A Good Place to Start: Ann’s Rose Philosophy
by Ann Hooper
There are lots of reasons people grow roses, and lots of roses to suit their needs. Perhaps you need a spot of season-long color in the perennial border, a blooming hedge, a climber to brighten a fence, or a continuing source of cut flowers. There are roses in every shape, size, and color, one (or more) of which will do the job. There really is a rose for everybody!
There is no real gardener anywhere who can attend a local rose show or visit a rosarian's garden and not be determined to go home and grow fabulous roses. The rose is our National Floral Emblem because nearly everyone likes roses, and almost every home owner in America has at least one rose plant on his property.
You really can’t look at a rose bloom and not be struck wondrous by the vibrancy of its color, the substance of its petals, the beauty of its stamens, the perfection and mathematical precision of its form. Although roses grow using the same natural chemical processes as all other plants, somehow those processes are more pronounced, more noticeable, more observable than they are in other plants. Watching a tiny bump on a rose cane develop into a stem and leaves and flowers is truly a miracle.
But let me warn you, roses are addictive! When you experience the color, fragrance, and perfection of glorious roses that you grew with your very own hands, you’ll want to plant a few more next year. And probably a few more after that.
Roses come in a wide array of colors and growth habits. They provide continuous color in the landscape, and they are wonderful as cut flowers and in arrangements with other flowers. Roses grow in all climates, and they grow the same way in all climates. It’s just the timing that’s different.
Many gardeners will be happy with a reliable rosebush or two, and others will find that growing fabulous roses makes a wonderful hobby. People who grow roses, and more particularly, rose hobbyists, are called rosarians. The term “rose grower” is usually reserved for commercial rose growers like Weeks Roses, who grow rose plants to sell. But gardeners who like to grow roses are rosarians.
No matter how many plants they grow, rosarians never tire of watching their roses thrive, of seeing the expressions on the faces of the bank teller, the dentist, and the guy at the post office when they present a few freshly cut roses from the garden, or of basking in the compliments of neighbors and friends.
Other people, even many gardeners, believe that anyone who can grow these fussy, time-consuming plants is a gardening genius with an extraordinarily green thumb. There is a mystique surrounding rose culture that a few crafty rosarians try to perpetuate by refusing to share their "secrets." But the truth is that roses are not mysterious plants, and they're not hard to grow. And most rosarians are happy to offer help and advice.
Like other plants, roses have certain requirements that must be met in order for them to thrive. Like other flowering plants, they like a sunny location, well drained soil, and water and fertilizer. Roses do, however, need just a little bit more than other perennials—more water, more fertilizer, more deadheading, and more pest control. But that’s just common sense. A plant that grows and blooms continually from spring until fall needs more food and water than a plant that blooms just for a few days or weeks and then rests for the remainder of the growing season. Deadheading—removing the spent flowers—makes way for new, fresh flowers to form more quickly. And pest control— think about it: Roses offer colorful flowers and luscious foliage that’s pleasing to people all season. Why wouldn’t they be attractive to a season’s worth of pests as well?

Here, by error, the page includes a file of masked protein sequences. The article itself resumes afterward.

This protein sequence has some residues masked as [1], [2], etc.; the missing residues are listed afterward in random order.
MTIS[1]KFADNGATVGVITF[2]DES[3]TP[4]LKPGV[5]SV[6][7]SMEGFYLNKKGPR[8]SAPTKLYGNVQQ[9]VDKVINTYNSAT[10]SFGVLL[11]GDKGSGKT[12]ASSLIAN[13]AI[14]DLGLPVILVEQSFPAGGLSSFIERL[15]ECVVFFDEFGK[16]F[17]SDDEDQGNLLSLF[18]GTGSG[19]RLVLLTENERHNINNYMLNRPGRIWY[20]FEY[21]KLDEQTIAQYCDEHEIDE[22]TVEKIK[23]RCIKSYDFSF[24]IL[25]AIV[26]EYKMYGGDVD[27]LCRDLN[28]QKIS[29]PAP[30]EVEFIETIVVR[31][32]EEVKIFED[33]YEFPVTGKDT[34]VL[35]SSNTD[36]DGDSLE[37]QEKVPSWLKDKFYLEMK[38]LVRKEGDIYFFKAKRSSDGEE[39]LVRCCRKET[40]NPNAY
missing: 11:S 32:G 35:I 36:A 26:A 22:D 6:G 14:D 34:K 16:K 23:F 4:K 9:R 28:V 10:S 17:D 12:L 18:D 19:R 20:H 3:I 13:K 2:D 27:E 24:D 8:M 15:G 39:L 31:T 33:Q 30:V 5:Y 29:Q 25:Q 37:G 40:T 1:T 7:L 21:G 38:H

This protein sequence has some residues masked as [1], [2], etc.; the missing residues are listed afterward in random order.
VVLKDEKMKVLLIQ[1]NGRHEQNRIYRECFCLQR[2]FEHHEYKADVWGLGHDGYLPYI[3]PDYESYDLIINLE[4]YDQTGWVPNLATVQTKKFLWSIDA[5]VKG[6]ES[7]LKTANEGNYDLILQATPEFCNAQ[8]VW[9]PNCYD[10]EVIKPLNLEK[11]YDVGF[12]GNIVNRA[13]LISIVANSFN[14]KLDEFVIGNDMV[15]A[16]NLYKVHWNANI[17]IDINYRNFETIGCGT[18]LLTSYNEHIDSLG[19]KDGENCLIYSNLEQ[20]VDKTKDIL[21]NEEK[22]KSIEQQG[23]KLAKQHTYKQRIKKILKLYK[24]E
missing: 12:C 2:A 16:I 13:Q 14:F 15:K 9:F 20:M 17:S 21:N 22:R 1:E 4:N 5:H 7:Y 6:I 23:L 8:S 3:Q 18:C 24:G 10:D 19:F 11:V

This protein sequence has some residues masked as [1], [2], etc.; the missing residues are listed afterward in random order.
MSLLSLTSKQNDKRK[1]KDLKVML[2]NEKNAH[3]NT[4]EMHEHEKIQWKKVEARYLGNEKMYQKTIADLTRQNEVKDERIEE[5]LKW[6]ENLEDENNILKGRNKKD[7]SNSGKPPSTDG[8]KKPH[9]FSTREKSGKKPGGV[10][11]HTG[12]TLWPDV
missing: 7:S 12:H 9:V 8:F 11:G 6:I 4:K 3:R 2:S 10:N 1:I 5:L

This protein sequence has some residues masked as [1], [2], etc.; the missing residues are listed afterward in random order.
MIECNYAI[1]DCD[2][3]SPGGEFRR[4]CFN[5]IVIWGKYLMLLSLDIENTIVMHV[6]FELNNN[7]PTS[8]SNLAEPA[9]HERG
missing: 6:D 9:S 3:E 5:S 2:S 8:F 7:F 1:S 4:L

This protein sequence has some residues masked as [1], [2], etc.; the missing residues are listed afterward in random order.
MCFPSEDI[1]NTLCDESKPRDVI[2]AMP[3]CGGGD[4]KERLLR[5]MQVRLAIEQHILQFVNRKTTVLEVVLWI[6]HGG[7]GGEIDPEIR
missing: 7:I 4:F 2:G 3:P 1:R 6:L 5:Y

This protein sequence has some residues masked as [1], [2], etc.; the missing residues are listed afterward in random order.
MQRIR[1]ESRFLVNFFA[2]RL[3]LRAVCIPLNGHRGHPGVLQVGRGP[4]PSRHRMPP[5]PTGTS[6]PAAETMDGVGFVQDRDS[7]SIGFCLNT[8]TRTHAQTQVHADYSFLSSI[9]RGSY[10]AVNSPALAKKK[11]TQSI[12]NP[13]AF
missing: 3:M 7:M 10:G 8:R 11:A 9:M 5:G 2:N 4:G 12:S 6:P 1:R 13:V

Pest control is easy and safe these days. As well, many of the newer rose varieties were bred to be resistant, or even immune, to the common fungal diseases—like blackspot and powdery mildew. Even if you love and want to grow some of the older varieties, rose diseases are easily controlled with materials that are safe for people and for the environment.
I believe that everyone should experience the joy of growing a perfect rose-- or better yet, a garden full of them! And I also believe that the pleasure you take from them obligates you to keep them strong, healthy, and flowerful all season long. If you want to plant a couple of roses and never think about them again, except to enjoy their colorful flowers from your window, choose varieties that require little or no maintenance, like our “Easy to Love” roses or our tough, disease-free, velvety-red ‘Home Run.’ But if you like to spend time in the garden and enjoy the satisfaction of bringing forth the most beautiful of all flowers, choose the varieties you love and nurture them! They’ll pay you back a hundredfold.
You'll find that you'll grow much better roses if you understand how they grow and why they need what they need, rather than just having someone tell you what to do and when to do it. You’ll find a wealth of rose culture information on our website.
It's been my experience with every "how-to" article I've ever read, that there is always a step or two may not be adequately explained. Or maybe—probably—I’m just dense. But sometimes you need to know EXACTLY how to do something as it relates to your situation. If you find that to be true, drop me an e-mail at any time. Just Ask Ann!